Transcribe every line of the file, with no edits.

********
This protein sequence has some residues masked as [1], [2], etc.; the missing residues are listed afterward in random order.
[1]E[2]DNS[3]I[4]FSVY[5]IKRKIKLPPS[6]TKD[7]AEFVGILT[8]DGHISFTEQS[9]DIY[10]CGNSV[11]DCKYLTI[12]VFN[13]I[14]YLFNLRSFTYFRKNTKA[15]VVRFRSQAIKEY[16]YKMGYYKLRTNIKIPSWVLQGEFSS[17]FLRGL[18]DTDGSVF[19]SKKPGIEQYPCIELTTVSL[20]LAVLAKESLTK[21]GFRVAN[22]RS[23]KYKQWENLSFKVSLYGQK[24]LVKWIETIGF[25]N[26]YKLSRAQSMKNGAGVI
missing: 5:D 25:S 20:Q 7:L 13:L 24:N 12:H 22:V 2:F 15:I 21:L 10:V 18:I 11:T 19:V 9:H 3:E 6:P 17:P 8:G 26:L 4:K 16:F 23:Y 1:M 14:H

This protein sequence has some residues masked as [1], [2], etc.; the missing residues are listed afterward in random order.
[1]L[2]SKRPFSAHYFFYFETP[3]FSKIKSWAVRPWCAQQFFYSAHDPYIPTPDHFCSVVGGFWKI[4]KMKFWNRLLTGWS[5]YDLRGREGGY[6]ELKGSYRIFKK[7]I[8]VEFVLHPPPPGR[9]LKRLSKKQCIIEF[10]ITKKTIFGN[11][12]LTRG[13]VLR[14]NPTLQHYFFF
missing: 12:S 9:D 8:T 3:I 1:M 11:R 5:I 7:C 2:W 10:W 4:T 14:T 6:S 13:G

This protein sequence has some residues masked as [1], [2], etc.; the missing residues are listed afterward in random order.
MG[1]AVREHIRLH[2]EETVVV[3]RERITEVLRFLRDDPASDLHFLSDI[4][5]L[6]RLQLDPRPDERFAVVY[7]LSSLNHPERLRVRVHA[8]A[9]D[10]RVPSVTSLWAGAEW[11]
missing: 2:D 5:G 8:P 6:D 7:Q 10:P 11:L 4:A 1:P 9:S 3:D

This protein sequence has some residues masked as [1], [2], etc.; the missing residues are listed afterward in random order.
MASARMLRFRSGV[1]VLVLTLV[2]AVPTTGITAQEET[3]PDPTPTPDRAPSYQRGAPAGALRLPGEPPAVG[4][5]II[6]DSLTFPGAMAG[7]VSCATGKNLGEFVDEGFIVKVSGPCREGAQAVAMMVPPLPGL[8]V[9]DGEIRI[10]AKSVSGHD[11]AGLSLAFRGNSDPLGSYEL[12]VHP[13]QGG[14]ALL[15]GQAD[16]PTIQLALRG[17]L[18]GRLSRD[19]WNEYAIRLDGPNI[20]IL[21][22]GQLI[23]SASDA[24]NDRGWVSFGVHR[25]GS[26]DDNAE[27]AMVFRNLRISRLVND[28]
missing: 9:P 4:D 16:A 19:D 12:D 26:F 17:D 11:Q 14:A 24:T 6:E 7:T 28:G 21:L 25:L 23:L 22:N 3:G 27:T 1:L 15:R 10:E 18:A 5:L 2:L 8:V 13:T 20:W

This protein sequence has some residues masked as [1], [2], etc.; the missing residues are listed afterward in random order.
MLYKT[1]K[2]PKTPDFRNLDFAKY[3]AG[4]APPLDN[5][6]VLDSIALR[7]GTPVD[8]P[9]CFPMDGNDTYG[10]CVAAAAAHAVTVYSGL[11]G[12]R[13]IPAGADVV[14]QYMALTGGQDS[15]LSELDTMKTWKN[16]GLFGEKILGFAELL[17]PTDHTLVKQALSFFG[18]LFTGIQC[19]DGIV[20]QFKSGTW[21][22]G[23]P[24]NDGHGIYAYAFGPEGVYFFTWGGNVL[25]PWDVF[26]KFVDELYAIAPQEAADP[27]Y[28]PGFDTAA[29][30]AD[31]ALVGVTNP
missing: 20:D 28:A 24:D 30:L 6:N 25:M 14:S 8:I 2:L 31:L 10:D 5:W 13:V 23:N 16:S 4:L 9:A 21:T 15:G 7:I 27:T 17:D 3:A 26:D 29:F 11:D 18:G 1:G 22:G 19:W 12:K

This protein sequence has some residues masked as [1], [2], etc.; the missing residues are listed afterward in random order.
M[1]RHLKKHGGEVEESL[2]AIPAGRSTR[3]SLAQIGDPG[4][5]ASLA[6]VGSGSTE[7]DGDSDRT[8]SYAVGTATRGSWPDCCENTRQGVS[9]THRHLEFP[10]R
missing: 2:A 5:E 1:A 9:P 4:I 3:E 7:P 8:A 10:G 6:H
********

This protein sequence has some residues masked as [1], [2], etc.; the missing residues are listed afterward in random order.
[1]E[2]DNS[3]I[4]FSVY[5]IKRKIKLPPS[6]TKD[7]AEFVGILT[8]DGHISFTEQS[9]DIY[10]CGNSV[11]DCKYLTI[12]VFN[13]I[14]YLFNLRSFTYFRKNTKA[15]VVRFRSQAIKEY[16]YKMGYYKLRTNIKIPSWVLQGEFSS[17]FLRGL[18]DTDGSVF[19]SKKPGIEQYPCIELTTVSL[20]LAVLAKESLTK[21]GFRVAN[22]RS[23]KYKQWENLSFKVSLYGQK[24]LVKWIETIGF[25]N[26]YKLSRAQSMKNGAGVI
missing: 5:D 25:S 20:Q 7:L 13:L 24:N 12:H 22:V 2:F 15:I 21:L 10:V 18:I 11:T 19:V 9:H 3:E 6:P 17:P 8:G 26:L 4:K 16:F 23:Y 1:M 14:H

This protein sequence has some residues masked as [1], [2], etc.; the missing residues are listed afterward in random order.
[1]L[2]SKRPFSAHYFFYFETP[3]FSKIKSWAVRPWCAQQFFYSAHDPYIPTPDHFCSVVGGFWKI[4]KMKFWNRLLTGWS[5]YDLRGREGGY[6]ELKGSYRIFKK[7]I[8]VEFVLHPPPPGR[9]LKRLSKKQCIIEF[10]ITKKTIFGN[11][12]LTRG[13]VLR[14]NPTLQHYFFF
missing: 12:S 9:D 8:T 3:I 1:M 11:R 5:I 7:C 2:W 10:W 4:T 14:T 6:S 13:G

This protein sequence has some residues masked as [1], [2], etc.; the missing residues are listed afterward in random order.
MG[1]AVREHIRLH[2]EETVVV[3]RERITEVLRFLRDDPASDLHFLSDI[4][5]L[6]RLQLDPRPDERFAVVY[7]LSSLNHPERLRVRVHA[8]A[9]D[10]RVPSVTSLWAGAEW[11]
missing: 2:D 5:G 8:P 6:D 7:Q 10:P 11:L 4:A 1:P 9:S 3:D

This protein sequence has some residues masked as [1], [2], etc.; the missing residues are listed afterward in random order.
MASARMLRFRSGV[1]VLVLTLV[2]AVPTTGITAQEET[3]PDPTPTPDRAPSYQRGAPAGALRLPGEPPAVG[4][5]II[6]DSLTFPGAMAG[7]VSCATGKNLGEFVDEGFIVKVSGPCREGAQAVAMMVPPLPGL[8]V[9]DGEIRI[10]AKSVSGHD[11]AGLSLAFRGNSDPLGSYEL[12]VHP[13]QGG[14]ALL[15]GQAD[16]PTIQLALRG[17]L[18]GRLSRD[19]WNEYAIRLDGPNI[20]IL[21][22]GQLI[23]SASDA[24]NDRGWVSFGVHR[25]GS[26]DDNAE[27]AMVFRNLRISRLVND[28]
missing: 9:P 4:D 16:A 19:D 12:D 26:F 17:D 11:Q 14:A 24:T 6:E 7:T 28:G 21:L 25:L 23:L 22:N 3:G 27:T 1:L 15:R 10:E 18:A 5:L 2:L 8:V 13:T 20:W

This protein sequence has some residues masked as [1], [2], etc.; the missing residues are listed afterward in random order.
MLYKT[1]K[2]PKTPDFRNLDFAKY[3]AG[4]APPLDN[5][6]VLDSIALR[7]GTPVD[8]P[9]CFPMDGNDTYG[10]CVAAAAAHAVTVYSGL[11]G[12]R[13]IPAGADVV[14]QYMALTGGQDS[15]LSELDTMKTWKN[16]GLFGEKILGFAELL[17]PTDHTLVKQALSFFG[18]LFTGIQC[19]DGIV[20]QFKSGTW[21][22]G[23]P[24]NDGHGIYAYAFGPEGVYFFTWGGNVL[25]PWDVF[26]KFVDELYAIAPQEAADP[27]Y[28]PGFDTAA[29][30]AD[31]ALVGVTNP
missing: 20:D 28:A 24:D 30:L 6:N 25:M 14:S 8:I 2:L 31:L 10:D 5:W 13:V 23:N 16:S 4:L 9:A 21:T 15:G 7:I 27:T 17:D 3:A 26:D 29:F 11:D 18:G 1:G 22:G 19:W 12:K

This protein sequence has some residues masked as [1], [2], etc.; the missing residues are listed afterward in random order.
M[1]RHLKKHGGEVEESL[2]AIPAGRSTR[3]SLAQIGDPG[4][5]ASLA[6]VGSGSTE[7]DGDSDRT[8]SYAVGTATRGSWPDCCENTRQGVS[9]THRHLEFP[10]R
missing: 2:A 5:E 1:A 9:P 4:I 3:E 7:P 8:A 10:G 6:H